O's-Braves not in same league now

June 12, 1999|By Ken Rosenthal

ATLANTA -- Two years ago, Greg Maddux dominated the Orioles for four innings at Turner Field, facing the minimum 12 hitters. But the Orioles erupted for four runs in the sixth and held on for a 4-3 victory.

Last night was a near-repeat of the '97 series opener -- Maddux again had a shutout through five, then allowed five runs in the sixth, and suffered a 5-2 defeat.

If only the meaning were the same.

Interleague play is no longer a novelty. And the Orioles no longer play at the level of the Atlanta Braves.

Two years ago, it was all so different. Jimmy Key vs. Maddux. Mike Mussina vs. John Smoltz. Scott Erickson vs. Tom Glavine. The first big interleague series. A potential World Series preview.

It seems like a decade has passed since then.

The Orioles were 45-19 after their three-game sweep at Turner Field. They went wire-to-wire to win the division and advanced to the ALCS, but that weekend in Atlanta may have been their peak.

Since then, the Orioles are 154-164. They've had two general managers, two managers and three pitching coaches. They've crashed with two of the five highest payrolls in major-league history.

The Braves? They're 202-114 since that weekend. General manager John Schuerholz, manager Bobby Cox and pitching coach Leo Mazzone have been in place virtually the entire decade. They've taken their club to the NCLS seven straight seasons.

And only two years ago, the Orioles were the better team.

Then as now, Maddux started the first game and Fox televised the second. ESPN, anticipating a marquee rematch, grabbed the series finale this time. It got stuck with the Orioles but lucked into Mussina-Smoltz II.

How could one team fall so quickly while the other remains dominant? Because one team has a productive farm system. A general manager who operates with minimal interference from ownership. And, of course, the best trio of starting pitchers in baseball.

But this tale of two franchises doesn't end there.

The Orioles entered last night 22-36 with their top free agent, Albert Belle, benched by manager Ray Miller. The Braves entered 37-22 with their top free agent, Baltimore native Brian Jordan, third in the NL with 53 RBIs.

The Orioles never would have signed Belle if they had landed Jordan, but their pitching is so bad, neither player was the answer. Jordan's five-year, $40 million deal still seems excessive. Belle's five-year, $65 million deal looks worse.

But it's what you would expect from a team with no plan.

Incredible as it might seem, the Orioles actually have more holdovers from their '97 club (10) than the Braves (nine). The Atlanta bullpen, in particular, seems to feature new faces each season. Yet, the bottom line doesn't change.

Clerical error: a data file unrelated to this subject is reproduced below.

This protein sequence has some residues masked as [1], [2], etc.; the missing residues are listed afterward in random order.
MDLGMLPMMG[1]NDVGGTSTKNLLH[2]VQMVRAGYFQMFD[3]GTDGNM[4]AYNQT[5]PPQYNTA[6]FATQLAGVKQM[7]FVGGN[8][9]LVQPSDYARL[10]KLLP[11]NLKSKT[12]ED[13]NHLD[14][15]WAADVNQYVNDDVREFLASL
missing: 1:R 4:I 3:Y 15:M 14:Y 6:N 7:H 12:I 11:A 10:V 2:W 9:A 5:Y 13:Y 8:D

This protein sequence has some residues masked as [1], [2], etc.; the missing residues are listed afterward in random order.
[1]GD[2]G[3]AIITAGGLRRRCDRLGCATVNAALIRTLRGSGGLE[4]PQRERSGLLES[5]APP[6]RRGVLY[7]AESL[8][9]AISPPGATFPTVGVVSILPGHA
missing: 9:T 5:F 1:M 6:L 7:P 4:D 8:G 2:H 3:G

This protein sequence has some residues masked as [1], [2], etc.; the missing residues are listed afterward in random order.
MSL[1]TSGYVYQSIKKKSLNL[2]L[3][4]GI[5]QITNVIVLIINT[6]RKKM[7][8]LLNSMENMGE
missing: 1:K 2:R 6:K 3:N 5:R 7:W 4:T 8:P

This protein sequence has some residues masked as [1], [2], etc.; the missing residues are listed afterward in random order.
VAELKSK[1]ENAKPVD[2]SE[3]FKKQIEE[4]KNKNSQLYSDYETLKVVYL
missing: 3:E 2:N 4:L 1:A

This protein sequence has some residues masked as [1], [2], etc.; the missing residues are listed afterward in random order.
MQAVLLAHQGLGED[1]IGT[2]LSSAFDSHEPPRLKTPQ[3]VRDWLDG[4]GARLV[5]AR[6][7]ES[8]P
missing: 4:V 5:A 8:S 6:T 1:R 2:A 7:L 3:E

Maddux and Glavine are struggling, but Smoltz is 7-1 and the bullpen includes four relievers with ERAs below 2.00. First baseman Andres Galarraga and shortstop Walt Weiss are sidelined, but the four home-grown regulars -- Andruw Jones, Chipper Jones, Javy Lopez and Ryan Klesko -- are all under 30.

The Braves promoted Kevin Millwood to their rotation last season and Odalis Perez this season, with Bruce Chen still waiting at Triple-A. Their new closer, John Rocker, is another farm-system product. And for the most part, they've succeeded with their free-agent signings and trades.

Like any team, the Braves make mistakes -- most notably, David Justice and Marquis Grissom to Cleveland for Kenny Lofton and Alan Embree in the spring of '97. But even then, they were able to recover.

The ascension of Andruw Jones enabled Schuerholz to part with Lofton after one season. The Baltimore-born GM then retooled his offense by signing Galarraga for '98 and Jordan for '99. His latest major trade -- Denny Neagle, Michael Tucker and a minor-leaguer to Cincinnati for Bret Boone and Mike Remlinger -- looks like a steal.

The Orioles, of course, wanted to sign Jordan to play center field, a move that would have enabled them to move Brady Anderson to left and B. J. Surhoff to right -- and ended any chance of them pursuing Belle. They're older than Atlanta, just as they were two years ago. But so much else has changed.

The Orioles' three victories in their first series at Turner Field were by scores of 4-3, 6-4 and 5-3. They left with a nine-game lead over the New York Yankees. Owner Peter Angelos attended the series and stood beaming outside the visitors' clubhouse afterward, shaking hands.

The first night, manager Davey Johnson pulled a triple switch in the ninth inning, "just to see if I still had it." The next day, Brady Anderson hit a game-tying homer off Smoltz in the seventh, and Chris Hoiles delivered the game-winning double on an 0-2 count in the 12th after striking out five times.

The finale was even wilder -- Johnson used three shortstops, three left fielders and four different players in the No. 2 spot in a span of four innings. Cal Ripken started the game-winning rally with a one-out single on an 0-2 count against then-closer Mark Wohlers. And for one shining moment, the Orioles looked like the best team in baseball.

Only two years ago.

Seems like a decade.

Pub Date: 6/12/99

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